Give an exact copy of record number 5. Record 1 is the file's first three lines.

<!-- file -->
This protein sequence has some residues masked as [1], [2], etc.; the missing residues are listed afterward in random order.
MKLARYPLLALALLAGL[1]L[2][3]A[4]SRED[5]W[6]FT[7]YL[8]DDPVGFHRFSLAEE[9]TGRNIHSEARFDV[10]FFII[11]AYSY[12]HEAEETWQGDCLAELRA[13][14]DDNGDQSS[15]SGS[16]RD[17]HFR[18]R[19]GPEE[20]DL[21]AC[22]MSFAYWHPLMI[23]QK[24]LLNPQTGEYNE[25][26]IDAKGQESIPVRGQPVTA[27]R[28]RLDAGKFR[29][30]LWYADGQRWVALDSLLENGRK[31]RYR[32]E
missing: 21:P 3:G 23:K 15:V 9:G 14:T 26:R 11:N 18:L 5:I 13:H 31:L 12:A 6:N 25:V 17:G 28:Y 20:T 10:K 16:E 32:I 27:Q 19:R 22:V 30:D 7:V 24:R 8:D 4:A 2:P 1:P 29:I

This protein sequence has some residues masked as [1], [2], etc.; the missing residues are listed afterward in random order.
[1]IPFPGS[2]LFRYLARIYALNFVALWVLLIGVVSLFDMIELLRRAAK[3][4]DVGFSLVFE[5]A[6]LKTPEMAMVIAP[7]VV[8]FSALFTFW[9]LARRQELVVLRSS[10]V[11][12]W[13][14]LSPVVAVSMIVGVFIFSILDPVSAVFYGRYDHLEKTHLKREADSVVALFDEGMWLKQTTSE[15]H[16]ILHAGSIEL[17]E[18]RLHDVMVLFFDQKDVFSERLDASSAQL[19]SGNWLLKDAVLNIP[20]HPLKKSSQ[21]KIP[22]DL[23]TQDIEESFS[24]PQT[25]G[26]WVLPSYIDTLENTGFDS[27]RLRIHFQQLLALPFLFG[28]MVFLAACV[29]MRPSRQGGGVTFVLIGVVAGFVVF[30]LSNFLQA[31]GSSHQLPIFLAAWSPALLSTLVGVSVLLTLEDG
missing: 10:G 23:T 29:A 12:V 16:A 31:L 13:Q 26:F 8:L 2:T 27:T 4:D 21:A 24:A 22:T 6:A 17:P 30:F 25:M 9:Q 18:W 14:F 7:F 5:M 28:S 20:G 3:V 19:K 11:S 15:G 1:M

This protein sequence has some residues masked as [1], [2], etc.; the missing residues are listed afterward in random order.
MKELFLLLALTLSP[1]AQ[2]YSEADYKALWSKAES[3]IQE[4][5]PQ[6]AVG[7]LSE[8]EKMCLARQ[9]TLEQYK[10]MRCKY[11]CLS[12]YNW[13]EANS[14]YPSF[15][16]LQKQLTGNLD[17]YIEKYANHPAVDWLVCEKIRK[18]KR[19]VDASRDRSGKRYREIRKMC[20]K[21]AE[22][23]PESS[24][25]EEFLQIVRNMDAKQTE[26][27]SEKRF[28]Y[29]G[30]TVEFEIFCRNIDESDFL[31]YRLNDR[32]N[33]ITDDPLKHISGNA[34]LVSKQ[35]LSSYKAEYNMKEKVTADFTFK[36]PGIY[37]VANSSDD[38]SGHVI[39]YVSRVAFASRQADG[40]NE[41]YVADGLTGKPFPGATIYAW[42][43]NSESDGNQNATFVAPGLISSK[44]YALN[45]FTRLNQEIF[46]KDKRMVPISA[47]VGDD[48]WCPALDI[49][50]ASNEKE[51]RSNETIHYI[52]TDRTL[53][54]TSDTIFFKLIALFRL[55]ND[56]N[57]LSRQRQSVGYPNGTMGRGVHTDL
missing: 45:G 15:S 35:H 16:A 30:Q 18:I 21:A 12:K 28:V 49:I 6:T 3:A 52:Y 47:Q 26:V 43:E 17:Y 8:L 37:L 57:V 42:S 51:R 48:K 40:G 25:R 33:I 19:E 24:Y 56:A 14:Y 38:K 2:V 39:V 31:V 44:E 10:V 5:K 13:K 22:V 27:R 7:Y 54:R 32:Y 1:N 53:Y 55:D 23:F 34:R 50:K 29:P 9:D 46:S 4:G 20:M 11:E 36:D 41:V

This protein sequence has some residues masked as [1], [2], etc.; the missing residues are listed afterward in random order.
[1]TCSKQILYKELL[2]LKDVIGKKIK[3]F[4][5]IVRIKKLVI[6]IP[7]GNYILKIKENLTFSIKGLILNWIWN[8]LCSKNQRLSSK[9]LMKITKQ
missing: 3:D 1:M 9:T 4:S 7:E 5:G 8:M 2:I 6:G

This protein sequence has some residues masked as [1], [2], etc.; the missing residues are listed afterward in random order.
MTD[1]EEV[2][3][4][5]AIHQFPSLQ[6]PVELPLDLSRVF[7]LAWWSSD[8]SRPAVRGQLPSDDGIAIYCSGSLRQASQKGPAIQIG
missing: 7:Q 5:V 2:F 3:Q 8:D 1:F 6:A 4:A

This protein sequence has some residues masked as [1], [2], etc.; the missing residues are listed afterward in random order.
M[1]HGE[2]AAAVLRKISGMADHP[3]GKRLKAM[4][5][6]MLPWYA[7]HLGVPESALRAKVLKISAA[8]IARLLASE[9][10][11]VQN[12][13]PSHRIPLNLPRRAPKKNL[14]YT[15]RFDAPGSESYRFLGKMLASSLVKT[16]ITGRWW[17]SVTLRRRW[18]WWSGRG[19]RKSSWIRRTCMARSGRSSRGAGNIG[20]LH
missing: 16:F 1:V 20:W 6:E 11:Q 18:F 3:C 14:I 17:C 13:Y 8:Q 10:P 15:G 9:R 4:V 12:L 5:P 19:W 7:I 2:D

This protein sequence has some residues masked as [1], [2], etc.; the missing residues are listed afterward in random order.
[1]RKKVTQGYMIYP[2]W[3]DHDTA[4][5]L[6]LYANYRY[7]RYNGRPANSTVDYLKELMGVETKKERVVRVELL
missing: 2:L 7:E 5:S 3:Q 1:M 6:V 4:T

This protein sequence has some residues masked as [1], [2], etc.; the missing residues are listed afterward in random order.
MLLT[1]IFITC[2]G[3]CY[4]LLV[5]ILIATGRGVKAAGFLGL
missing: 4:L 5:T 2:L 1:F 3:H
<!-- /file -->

This protein sequence has some residues masked as [1], [2], etc.; the missing residues are listed afterward in random order.
MTD[1]EEV[2][3][4][5]AIHQFPSLQ[6]PVELPLDLSRVF[7]LAWWSSD[8]SRPAVRGQLPSDDGIAIYCSGSLRQASQKGPAIQIG
missing: 7:Q 5:V 2:F 3:Q 8:D 1:F 6:A 4:A